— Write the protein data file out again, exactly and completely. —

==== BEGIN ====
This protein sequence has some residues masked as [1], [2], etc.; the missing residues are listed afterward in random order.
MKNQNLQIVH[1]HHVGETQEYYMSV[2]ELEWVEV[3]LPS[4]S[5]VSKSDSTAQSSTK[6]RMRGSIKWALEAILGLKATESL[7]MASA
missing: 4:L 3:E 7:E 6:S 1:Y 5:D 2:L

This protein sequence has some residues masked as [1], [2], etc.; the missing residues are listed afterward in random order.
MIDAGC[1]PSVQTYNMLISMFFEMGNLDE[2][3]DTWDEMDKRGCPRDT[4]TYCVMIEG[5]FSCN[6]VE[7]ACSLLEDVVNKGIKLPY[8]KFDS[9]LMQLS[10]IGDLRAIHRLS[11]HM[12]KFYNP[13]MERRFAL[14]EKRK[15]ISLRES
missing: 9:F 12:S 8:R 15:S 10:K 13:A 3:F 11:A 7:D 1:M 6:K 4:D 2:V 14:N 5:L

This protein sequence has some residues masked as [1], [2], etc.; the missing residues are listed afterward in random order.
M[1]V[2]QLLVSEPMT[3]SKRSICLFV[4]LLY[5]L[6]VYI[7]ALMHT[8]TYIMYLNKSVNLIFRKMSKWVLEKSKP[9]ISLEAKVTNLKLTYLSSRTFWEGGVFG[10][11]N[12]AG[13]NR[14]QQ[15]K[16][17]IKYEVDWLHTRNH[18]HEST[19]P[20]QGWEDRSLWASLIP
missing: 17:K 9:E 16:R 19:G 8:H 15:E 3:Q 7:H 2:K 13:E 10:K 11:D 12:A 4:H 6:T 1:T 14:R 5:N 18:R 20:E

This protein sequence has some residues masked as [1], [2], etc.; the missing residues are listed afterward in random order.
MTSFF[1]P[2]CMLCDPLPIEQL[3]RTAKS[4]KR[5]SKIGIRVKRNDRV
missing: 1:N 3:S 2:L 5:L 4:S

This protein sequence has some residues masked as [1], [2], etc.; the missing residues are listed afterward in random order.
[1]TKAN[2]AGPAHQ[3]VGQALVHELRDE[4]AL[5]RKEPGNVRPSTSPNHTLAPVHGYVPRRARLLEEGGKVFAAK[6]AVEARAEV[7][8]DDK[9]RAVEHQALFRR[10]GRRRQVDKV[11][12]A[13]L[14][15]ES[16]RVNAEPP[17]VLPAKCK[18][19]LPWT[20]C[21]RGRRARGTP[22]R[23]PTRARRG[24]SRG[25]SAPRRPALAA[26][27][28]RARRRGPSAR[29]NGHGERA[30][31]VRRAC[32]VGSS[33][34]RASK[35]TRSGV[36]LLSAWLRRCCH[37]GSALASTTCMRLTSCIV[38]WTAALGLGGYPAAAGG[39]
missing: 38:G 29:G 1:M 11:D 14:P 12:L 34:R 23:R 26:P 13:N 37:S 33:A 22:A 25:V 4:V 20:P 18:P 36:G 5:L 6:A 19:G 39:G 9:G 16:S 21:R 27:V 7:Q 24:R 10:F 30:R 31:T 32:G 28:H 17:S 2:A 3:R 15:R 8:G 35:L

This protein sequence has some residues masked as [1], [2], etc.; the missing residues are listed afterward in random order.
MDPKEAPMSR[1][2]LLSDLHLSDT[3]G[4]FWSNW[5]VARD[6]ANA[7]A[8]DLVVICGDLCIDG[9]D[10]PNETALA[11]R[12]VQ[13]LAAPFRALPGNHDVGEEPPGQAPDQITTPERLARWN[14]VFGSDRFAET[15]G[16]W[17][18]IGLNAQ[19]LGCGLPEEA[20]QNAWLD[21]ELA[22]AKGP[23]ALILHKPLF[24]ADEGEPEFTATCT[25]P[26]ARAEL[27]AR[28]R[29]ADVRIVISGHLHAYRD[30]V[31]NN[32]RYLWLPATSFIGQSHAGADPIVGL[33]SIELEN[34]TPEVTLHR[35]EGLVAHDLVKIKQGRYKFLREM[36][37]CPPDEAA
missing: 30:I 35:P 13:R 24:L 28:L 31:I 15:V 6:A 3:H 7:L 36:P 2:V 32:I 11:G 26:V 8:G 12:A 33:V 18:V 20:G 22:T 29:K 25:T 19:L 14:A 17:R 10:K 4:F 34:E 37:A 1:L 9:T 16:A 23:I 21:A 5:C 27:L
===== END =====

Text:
This protein sequence has some residues masked as [1], [2], etc.; the missing residues are listed afterward in random order.
MKNQNLQIVH[1]HHVGETQEYYMSV[2]ELEWVEV[3]LPS[4]S[5]VSKSDSTAQSSTK[6]RMRGSIKWALEAILGLKATESL[7]MASA
missing: 4:L 3:E 7:E 6:S 1:Y 5:D 2:L

This protein sequence has some residues masked as [1], [2], etc.; the missing residues are listed afterward in random order.
MIDAGC[1]PSVQTYNMLISMFFEMGNLDE[2][3]DTWDEMDKRGCPRDT[4]TYCVMIEG[5]FSCN[6]VE[7]ACSLLEDVVNKGIKLPY[8]KFDS[9]LMQLS[10]IGDLRAIHRLS[11]HM[12]KFYNP[13]MERRFAL[14]EKRK[15]ISLRES
missing: 9:F 12:S 8:R 15:S 10:K 13:A 3:F 11:A 7:D 1:M 6:K 4:D 2:V 14:N 5:L

This protein sequence has some residues masked as [1], [2], etc.; the missing residues are listed afterward in random order.
M[1]V[2]QLLVSEPMT[3]SKRSICLFV[4]LLY[5]L[6]VYI[7]ALMHT[8]TYIMYLNKSVNLIFRKMSKWVLEKSKP[9]ISLEAKVTNLKLTYLSSRTFWEGGVFG[10][11]N[12]AG[13]NR[14]QQ[15]K[16][17]IKYEVDWLHTRNH[18]HEST[19]P[20]QGWEDRSLWASLIP
missing: 17:K 9:E 16:R 19:G 8:H 15:E 3:Q 7:H 2:K 13:E 10:K 11:D 12:A 4:H 6:T 1:T 14:R 5:N 18:R 20:E

This protein sequence has some residues masked as [1], [2], etc.; the missing residues are listed afterward in random order.
MTSFF[1]P[2]CMLCDPLPIEQL[3]RTAKS[4]KR[5]SKIGIRVKRNDRV
missing: 1:N 3:S 2:L 5:L 4:S

This protein sequence has some residues masked as [1], [2], etc.; the missing residues are listed afterward in random order.
[1]TKAN[2]AGPAHQ[3]VGQALVHELRDE[4]AL[5]RKEPGNVRPSTSPNHTLAPVHGYVPRRARLLEEGGKVFAAK[6]AVEARAEV[7][8]DDK[9]RAVEHQALFRR[10]GRRRQVDKV[11][12]A[13]L[14][15]ES[16]RVNAEPP[17]VLPAKCK[18][19]LPWT[20]C[21]RGRRARGTP[22]R[23]PTRARRG[24]SRG[25]SAPRRPALAA[26][27][28]RARRRGPSAR[29]NGHGERA[30][31]VRRAC[32]VGSS[33][34]RASK[35]TRSGV[36]LLSAWLRRCCH[37]GSALASTTCMRLTSCIV[38]WTAALGLGGYPAAAGG[39]
missing: 38:G 29:G 1:M 11:D 14:P 12:L 34:R 23:R 26:P 13:N 37:S 33:A 22:A 25:V 4:V 20:P 18:P 36:G 5:L 6:A 19:G 39:G 9:G 16:S 21:R 27:V 7:Q 24:R 10:F 30:R 31:T 32:G 28:H 17:S 2:A 3:R 15:R 8:G 35:L

This protein sequence has some residues masked as [1], [2], etc.; the missing residues are listed afterward in random order.
MDPKEAPMSR[1][2]LLSDLHLSDT[3]G[4]FWSNW[5]VARD[6]ANA[7]A[8]DLVVICGDLCIDG[9]D[10]PNETALA[11]R[12]VQ[13]LAAPFRALPGNHDVGEEPPGQAPDQITTPERLARWN[14]VFGSDRFAET[15]G[16]W[17][18]IGLNAQ[19]LGCGLPEEA[20]QNAWLD[21]ELA[22]AKGP[23]ALILHKPLF[24]ADEGEPEFTATCT[25]P[26]ARAEL[27]AR[28]R[29]ADVRIVISGHLHAYRD[30]V[31]NN[32]RYLWLPATSFIGQSHAGADPIVGL[33]SIELEN[34]TPEVTLHR[35]EGLVAHDLVKIKQGRYKFLREM[36][37]CPPDEAA
missing: 30:I 35:P 13:R 24:L 28:L 31:I 15:V 6:A 3:H 7:L 36:P 2:V 32:I 11:G 26:V 8:G 12:A 33:V 18:V 20:G 22:T 29:K 25:T 19:L 14:A 17:R 10:K 4:F 34:E 37:A 1:L 9:T 16:A 23:I 21:A 5:C 27:L